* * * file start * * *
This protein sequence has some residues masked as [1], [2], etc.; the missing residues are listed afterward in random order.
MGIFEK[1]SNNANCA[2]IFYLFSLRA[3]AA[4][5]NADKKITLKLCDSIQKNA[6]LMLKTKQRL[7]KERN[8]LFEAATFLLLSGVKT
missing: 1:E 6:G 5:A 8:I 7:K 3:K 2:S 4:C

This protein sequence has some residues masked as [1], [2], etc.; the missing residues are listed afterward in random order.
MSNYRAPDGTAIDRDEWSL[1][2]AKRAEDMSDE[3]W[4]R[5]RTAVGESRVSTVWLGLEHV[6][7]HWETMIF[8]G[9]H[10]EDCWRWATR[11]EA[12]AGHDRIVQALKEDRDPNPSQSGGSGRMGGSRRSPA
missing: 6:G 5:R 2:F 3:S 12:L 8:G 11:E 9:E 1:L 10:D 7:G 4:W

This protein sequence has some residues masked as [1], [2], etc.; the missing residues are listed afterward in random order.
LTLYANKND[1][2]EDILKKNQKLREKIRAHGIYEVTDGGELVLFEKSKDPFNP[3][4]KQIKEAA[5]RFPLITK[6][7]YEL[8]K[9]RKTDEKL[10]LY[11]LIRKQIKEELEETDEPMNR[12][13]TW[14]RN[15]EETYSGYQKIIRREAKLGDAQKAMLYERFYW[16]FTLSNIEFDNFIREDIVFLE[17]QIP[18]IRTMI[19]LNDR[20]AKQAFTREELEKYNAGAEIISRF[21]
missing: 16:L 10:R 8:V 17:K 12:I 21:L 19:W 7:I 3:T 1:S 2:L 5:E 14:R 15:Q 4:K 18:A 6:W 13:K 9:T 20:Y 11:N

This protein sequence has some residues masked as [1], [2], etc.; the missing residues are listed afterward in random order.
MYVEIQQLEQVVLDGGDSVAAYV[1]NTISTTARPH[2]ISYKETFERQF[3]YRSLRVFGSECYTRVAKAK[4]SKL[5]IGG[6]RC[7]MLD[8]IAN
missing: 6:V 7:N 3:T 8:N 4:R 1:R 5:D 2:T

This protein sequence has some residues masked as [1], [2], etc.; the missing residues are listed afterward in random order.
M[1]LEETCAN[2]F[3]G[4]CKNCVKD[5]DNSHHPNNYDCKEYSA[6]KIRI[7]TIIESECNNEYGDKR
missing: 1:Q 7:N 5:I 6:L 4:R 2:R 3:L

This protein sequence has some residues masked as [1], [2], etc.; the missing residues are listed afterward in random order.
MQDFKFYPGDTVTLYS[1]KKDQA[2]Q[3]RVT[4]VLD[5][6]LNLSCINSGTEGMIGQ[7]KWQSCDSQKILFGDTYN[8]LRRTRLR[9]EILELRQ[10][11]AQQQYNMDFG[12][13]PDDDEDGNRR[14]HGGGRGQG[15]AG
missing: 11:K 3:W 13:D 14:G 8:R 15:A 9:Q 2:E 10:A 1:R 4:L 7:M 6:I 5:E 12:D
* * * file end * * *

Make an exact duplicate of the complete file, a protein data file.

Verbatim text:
This protein sequence has some residues masked as [1], [2], etc.; the missing residues are listed afterward in random order.
MGIFEK[1]SNNANCA[2]IFYLFSLRA[3]AA[4][5]NADKKITLKLCDSIQKNA[6]LMLKTKQRL[7]KERN[8]LFEAATFLLLSGVKT
missing: 1:E 6:G 5:A 8:I 7:K 3:K 2:S 4:C

This protein sequence has some residues masked as [1], [2], etc.; the missing residues are listed afterward in random order.
MSNYRAPDGTAIDRDEWSL[1][2]AKRAEDMSDE[3]W[4]R[5]RTAVGESRVSTVWLGLEHV[6][7]HWETMIF[8]G[9]H[10]EDCWRWATR[11]EA[12]AGHDRIVQALKEDRDPNPSQSGGSGRMGGSRRSPA
missing: 6:G 5:R 2:F 3:S 12:L 8:G 11:E 9:E 1:L 10:D 7:G 4:W

This protein sequence has some residues masked as [1], [2], etc.; the missing residues are listed afterward in random order.
LTLYANKND[1][2]EDILKKNQKLREKIRAHGIYEVTDGGELVLFEKSKDPFNP[3][4]KQIKEAA[5]RFPLITK[6][7]YEL[8]K[9]RKTDEKL[10]LY[11]LIRKQIKEELEETDEPMNR[12][13]TW[14]RN[15]EETYSGYQKIIRREAKLGDAQKAMLYERFYW[16]FTLSNIEFDNFIREDIVFLE[17]QIP[18]IRTMI[19]LNDR[20]AKQAFTREELEKYNAGAEIISRF[21]
missing: 16:L 10:R 8:V 17:K 12:I 21:L 19:W 7:I 3:T 1:S 2:L 5:E 14:R 15:Q 4:K 18:A 6:W 13:K 9:T 20:Y 11:N

This protein sequence has some residues masked as [1], [2], etc.; the missing residues are listed afterward in random order.
MYVEIQQLEQVVLDGGDSVAAYV[1]NTISTTARPH[2]ISYKETFERQF[3]YRSLRVFGSECYTRVAKAK[4]SKL[5]IGG[6]RC[7]MLD[8]IAN
missing: 6:V 7:N 3:T 8:N 4:R 1:R 5:D 2:T

This protein sequence has some residues masked as [1], [2], etc.; the missing residues are listed afterward in random order.
M[1]LEETCAN[2]F[3]G[4]CKNCVKD[5]DNSHHPNNYDCKEYSA[6]KIRI[7]TIIESECNNEYGDKR
missing: 1:Q 7:N 5:I 6:L 4:R 2:R 3:L

This protein sequence has some residues masked as [1], [2], etc.; the missing residues are listed afterward in random order.
MQDFKFYPGDTVTLYS[1]KKDQA[2]Q[3]RVT[4]VLD[5][6]LNLSCINSGTEGMIGQ[7]KWQSCDSQKILFGDTYN[8]LRRTRLR[9]EILELRQ[10][11]AQQQYNMDFG[12][13]PDDDEDGNRR[14]HGGGRGQG[15]AG
missing: 11:K 3:W 13:D 14:G 8:R 15:A 9:Q 2:E 10:A 1:R 4:L 7:M 6:I 5:E 12:D